Instead the battery responds by using stored electricity on site to maintain services.
Graham, who authored an earlier CSIRO study that resulted in AEMO dramatically scaling back its forecast uptake of battery storage, says that the technology currently has a long payback period of 10-16 years,.
This does not include the subsidies that have been announced by various state governments and the federal Labor at the end of 2018.
“Battery storage is an early adopter market (i.e. financial returns are not the prime motivator of adoption). Modelling market depth therefore requires understanding the proportion of the population who may be early adopters, and when batteries will switch from an ‘early adopter’ to ‘financially-motivated’ market segment.”
Graham notes that the common push now is for time-of-use tariffs to be deployed to encourage battery storage at appropriate times. But this may be counter-productive when there are many batteries on the grid. He suggests an alternative.
“It may be that battery owners will sign up to a more general service agreement with a fixed rebate for control of their battery which is then operated by an aggregator which participates in a market with prices that are updated on closer to a real-time basis.”
Meanwhile, amidst a host of reports released in the final week – we counted nearly 20 from the regulator, the rule maker, the ESB, and AEMO – the Australian Energy Market Commission has predicted that most Australians are already benefiting from the influx of cheap wind and solar.
The report says consumers can expect to see falling electricity prices over the next two years thanks to the “pipeline of huge renewables supply” and flat demand.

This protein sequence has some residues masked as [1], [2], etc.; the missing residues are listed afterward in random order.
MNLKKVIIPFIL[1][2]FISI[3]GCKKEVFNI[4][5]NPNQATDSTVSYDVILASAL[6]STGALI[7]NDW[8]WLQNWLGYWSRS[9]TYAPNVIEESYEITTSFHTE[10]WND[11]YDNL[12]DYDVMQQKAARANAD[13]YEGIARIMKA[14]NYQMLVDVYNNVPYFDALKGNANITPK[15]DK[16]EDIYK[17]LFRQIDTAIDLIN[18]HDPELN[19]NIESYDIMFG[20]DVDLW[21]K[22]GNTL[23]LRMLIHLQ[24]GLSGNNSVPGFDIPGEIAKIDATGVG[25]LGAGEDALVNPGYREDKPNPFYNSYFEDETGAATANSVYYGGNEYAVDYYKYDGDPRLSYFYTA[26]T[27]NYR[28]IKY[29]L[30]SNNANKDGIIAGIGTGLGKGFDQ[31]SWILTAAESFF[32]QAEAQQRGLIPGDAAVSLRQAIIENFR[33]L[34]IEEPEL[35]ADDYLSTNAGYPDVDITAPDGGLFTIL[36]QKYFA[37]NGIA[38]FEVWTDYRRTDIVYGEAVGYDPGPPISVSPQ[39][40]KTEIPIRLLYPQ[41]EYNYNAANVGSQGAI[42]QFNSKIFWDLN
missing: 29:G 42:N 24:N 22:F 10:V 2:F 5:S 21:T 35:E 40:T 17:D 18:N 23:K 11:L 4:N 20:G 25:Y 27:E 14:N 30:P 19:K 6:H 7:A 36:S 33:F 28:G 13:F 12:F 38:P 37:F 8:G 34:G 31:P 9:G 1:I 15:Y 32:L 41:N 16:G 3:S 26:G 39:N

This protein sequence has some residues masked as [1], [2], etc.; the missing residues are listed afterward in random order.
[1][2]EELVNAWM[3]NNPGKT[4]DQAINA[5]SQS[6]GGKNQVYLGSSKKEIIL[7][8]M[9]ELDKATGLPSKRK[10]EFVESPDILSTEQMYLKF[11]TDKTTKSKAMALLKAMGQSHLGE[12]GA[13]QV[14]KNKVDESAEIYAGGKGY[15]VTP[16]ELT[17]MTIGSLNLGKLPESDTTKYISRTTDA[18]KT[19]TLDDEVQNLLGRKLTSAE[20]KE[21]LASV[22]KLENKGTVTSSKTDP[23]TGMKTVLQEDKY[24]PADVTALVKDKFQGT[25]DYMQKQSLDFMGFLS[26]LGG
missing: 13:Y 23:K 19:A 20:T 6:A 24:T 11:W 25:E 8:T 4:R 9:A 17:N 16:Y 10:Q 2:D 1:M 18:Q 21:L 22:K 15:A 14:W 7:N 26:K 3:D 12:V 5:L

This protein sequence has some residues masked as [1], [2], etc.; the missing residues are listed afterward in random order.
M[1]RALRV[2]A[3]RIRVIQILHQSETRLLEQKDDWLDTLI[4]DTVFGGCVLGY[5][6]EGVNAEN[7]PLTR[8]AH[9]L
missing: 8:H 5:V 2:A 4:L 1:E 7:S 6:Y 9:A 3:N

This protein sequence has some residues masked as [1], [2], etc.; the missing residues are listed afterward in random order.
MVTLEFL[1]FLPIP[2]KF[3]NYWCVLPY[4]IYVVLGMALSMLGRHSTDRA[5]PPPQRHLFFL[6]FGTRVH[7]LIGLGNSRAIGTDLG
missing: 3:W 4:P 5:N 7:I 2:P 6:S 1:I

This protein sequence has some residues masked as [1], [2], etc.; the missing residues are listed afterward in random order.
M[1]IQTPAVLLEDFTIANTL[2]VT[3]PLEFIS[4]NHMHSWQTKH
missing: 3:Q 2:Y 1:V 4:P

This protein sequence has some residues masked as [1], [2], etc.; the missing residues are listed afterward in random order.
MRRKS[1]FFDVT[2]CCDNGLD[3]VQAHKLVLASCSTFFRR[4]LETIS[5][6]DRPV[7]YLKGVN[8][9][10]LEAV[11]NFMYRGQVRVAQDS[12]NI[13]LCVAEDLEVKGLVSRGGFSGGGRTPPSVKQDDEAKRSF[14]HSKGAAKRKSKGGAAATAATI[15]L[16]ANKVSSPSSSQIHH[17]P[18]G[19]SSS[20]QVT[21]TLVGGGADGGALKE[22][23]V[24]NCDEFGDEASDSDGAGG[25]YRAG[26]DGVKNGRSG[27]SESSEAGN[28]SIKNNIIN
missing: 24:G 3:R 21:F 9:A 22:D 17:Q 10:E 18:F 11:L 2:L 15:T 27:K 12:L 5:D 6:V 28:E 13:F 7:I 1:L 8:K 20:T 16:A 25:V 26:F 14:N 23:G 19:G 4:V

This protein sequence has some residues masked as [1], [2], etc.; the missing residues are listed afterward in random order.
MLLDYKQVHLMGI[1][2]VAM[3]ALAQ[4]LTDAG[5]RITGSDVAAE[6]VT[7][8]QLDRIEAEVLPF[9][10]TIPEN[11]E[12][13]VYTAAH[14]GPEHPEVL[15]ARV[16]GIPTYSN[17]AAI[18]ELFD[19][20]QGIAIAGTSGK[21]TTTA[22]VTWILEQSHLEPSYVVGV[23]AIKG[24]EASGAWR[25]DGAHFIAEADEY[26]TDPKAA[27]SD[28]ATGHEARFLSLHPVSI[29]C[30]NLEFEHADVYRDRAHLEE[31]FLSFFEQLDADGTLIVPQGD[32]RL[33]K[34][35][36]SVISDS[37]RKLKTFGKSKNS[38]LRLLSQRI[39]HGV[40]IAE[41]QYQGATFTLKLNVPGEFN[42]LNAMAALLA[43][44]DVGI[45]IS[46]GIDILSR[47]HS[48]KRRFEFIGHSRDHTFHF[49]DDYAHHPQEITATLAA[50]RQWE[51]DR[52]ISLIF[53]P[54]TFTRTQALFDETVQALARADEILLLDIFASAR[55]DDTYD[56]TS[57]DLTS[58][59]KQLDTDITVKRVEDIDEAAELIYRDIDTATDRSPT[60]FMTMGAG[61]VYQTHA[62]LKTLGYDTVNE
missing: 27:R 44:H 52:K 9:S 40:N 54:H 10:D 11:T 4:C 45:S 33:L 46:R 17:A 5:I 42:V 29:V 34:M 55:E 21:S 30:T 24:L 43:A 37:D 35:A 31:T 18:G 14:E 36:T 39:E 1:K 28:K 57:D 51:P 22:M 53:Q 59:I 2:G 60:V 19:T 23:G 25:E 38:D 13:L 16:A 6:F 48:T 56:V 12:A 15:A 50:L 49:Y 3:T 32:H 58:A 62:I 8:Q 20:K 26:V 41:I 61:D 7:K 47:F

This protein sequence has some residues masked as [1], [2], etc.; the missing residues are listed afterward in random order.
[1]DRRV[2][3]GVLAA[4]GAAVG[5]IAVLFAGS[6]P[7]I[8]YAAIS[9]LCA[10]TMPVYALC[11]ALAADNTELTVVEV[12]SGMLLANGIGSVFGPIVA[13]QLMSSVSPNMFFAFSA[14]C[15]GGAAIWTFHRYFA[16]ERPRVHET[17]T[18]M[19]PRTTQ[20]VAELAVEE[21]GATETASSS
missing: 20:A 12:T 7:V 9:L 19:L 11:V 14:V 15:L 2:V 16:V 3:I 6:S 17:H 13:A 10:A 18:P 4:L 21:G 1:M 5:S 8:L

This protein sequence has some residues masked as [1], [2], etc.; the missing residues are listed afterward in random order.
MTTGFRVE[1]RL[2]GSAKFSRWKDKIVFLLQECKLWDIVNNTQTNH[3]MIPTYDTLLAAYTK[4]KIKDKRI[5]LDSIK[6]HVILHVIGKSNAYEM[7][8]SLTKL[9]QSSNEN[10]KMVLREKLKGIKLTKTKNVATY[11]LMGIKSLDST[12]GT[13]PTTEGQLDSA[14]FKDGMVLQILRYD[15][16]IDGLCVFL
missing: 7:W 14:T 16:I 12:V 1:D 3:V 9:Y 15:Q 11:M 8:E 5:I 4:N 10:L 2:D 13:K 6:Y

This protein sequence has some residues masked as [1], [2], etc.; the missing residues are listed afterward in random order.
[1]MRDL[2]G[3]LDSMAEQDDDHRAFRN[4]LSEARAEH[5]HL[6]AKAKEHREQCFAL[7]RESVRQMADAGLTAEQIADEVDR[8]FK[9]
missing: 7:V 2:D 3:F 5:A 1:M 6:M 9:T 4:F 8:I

According to the AEMC, the greatest beneficiaries of falling wholesale prices will be in south-east Queensland, Victoria and Tasmania, due primarily to the 1,042MW of generation and 30MW of battery storage that entered the NEM in 2017-18 and the 3,663 MW of new generation and 75 MW battery storage that is entering in 2018-19.
Increases can be expected in NSW because of rising cost of coal, and in W.A. because of the rising cost of gas.
Over the following years, the installation of 4,822MW of large-scale intermittent generation and 100MW of battery storage is expected to push prices down further, more than offsetting rises in gas and coal fuel prices that will occur in some locations.
Note: The CSIRO/AEMO report was distributed widely under embargo to all media. Yet mainstream media ignored it, and RenewEconomy, as far as we can tell, is the only media organisation to have published it. Granted, there have been a heap of reports dropped on pre-Christmas media this past week. But, really.